- Dr. Kermit Gosnell's attorney cross-examines witnesses but calls none of his own
- Gosnell, 72, is charged with murder in the deaths of four babies and a woman
- Gosnell is accused of performing abortions past 24 weeks, in violation of state law
- Closing arguments are set for Monday
The defense in the murder trial of a Philadelphia doctor accused of performing illegal late-term abortions rested Wednesday without calling any witnesses.
Closing arguments in the trial of Dr. Kermit Gosnell are scheduled for Monday, and a jury could begin deliberations Tuesday.
Gosnell, 72, is charged with four first-degree murder counts for the deaths of four babies. Authorities allege that some of the infants were born viable and alive during the sixth, seventh and eighth months of pregnancy, but were killed with scissors that were used to cut their spinal cords.
In Pennsylvania, abortions past 24 weeks are illegal unless the health of the mother is at stake.
Defense attorney Jack McMahon has maintained that none of the infants was killed; rather, he said, they were already deceased as a result of Gosnell previously administering the drug digoxin, which can cause abortion.
McMahon cross-examined the state's witnesses Wednesday, but did not call any witnesses for the defense.
Gosnell also is charged with third-degree murder in the death of a 41-year-old Virginia woman, Karnamaya Mongar, who died of an anesthetic overdose during a second-trimester abortion.
Gosnell, who operated the Women's Medical Society clinic in West Philadelphia, has pleaded not guilty.
On Tuesday, Common Pleas Judge Jeffrey P. Minehart threw out three of the original seven first-degree murder charges against Gosnell as well as five abuse of corpse charges in connection with the storage of the feet of aborted fetuses. Minehart also dismissed one count of infanticide, the intentional killing of an infant.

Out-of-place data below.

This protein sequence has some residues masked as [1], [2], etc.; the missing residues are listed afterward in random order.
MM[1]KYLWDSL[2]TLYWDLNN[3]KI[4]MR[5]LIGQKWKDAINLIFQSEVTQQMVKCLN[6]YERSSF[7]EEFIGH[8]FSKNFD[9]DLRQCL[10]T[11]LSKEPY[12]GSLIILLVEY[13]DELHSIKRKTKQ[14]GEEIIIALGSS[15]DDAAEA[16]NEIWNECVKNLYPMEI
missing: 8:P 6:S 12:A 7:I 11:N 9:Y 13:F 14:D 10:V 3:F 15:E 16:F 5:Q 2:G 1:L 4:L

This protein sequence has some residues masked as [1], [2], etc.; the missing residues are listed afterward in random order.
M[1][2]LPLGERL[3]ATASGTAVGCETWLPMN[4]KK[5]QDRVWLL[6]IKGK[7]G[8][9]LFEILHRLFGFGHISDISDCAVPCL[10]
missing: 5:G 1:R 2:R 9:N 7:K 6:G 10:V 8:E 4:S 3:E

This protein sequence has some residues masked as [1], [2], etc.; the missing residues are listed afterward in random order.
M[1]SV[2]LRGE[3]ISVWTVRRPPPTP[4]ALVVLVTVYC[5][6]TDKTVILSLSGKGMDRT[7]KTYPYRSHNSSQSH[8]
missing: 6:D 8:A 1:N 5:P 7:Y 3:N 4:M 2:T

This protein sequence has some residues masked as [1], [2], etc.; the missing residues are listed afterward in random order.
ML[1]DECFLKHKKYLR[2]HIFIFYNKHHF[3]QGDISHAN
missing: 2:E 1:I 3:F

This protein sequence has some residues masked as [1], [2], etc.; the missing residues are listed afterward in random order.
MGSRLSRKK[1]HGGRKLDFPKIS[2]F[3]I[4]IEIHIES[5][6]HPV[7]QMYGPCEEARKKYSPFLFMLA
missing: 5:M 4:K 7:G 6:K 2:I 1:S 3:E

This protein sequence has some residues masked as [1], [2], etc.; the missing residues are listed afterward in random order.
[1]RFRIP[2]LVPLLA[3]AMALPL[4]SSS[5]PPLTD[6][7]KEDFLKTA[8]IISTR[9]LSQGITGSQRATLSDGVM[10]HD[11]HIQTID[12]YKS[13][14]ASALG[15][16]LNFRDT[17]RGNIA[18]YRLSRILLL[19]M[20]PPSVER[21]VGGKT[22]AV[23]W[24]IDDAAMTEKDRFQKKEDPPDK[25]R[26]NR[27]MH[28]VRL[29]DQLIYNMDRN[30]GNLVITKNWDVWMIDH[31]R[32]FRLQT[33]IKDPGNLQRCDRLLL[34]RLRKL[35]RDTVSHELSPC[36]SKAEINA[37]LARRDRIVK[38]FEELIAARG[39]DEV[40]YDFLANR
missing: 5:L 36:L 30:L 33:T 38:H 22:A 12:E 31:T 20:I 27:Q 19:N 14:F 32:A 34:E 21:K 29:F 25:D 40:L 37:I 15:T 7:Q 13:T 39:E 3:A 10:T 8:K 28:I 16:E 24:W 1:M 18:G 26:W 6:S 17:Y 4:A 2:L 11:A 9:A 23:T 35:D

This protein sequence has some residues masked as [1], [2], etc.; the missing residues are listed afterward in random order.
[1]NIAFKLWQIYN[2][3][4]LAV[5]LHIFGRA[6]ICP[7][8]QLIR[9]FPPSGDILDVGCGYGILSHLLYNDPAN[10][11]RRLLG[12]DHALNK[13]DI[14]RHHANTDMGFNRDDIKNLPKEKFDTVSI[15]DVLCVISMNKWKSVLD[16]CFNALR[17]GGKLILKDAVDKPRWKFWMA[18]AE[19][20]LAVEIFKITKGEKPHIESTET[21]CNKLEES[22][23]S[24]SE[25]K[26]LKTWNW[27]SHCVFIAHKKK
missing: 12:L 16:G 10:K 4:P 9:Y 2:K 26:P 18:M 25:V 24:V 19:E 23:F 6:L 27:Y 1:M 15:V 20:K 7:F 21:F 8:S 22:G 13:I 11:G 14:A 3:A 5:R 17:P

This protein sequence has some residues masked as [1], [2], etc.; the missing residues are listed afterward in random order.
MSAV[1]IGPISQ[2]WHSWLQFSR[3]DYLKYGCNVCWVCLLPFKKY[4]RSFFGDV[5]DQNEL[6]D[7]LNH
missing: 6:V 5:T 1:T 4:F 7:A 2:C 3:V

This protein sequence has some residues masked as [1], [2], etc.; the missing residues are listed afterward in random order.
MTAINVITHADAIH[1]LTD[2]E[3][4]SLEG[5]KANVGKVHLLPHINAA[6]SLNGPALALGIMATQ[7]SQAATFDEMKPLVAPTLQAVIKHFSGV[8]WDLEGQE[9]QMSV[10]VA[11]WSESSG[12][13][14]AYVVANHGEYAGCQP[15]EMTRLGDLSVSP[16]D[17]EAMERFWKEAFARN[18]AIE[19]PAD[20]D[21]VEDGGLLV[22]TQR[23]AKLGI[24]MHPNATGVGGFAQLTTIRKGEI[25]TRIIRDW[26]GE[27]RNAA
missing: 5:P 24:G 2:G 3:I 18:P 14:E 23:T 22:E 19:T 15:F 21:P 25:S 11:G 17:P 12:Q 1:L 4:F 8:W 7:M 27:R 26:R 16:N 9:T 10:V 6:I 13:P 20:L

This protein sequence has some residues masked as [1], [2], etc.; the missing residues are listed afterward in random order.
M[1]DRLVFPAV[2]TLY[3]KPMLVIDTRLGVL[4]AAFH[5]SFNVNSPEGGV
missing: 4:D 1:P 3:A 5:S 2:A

A grand jury investigation determined that health and licensing officials had received reports about Gosnell's practices for two decades but had taken no action, Philadelphia District Attorney Seth Williams said.
When authorities searched Gosnell's office, they found bags and bottles holding aborted fetuses scattered throughout the building. Jars containing the severed feet of babies lined a shelf. Furniture and equipment was bloodstained, dusty and broken.
The city's chief medical examiner, Sam Gulino, told jurors this month that as part of the investigation into the charges against Gosnell, he had to examine the remains of 47 aborted fetuses that were stored in water jugs, pet food containers and a freezer inside the abortion clinic.
Minehart also dismissed six of the nine counts of theft by deception against Gosnell co-defendant Eileen O'Neill, 56, a medical school graduate who worked as a doctor at the Women's Medical Society.
O'Neill, who did not have a medical license, is not charged with performing abortions but with participating in the operation of a "corrupt organization."
Meanwhile, a gag order remains in place preventing attorneys or the jury from speaking to the media.
If found guilty, Gosnell could be sentenced to death.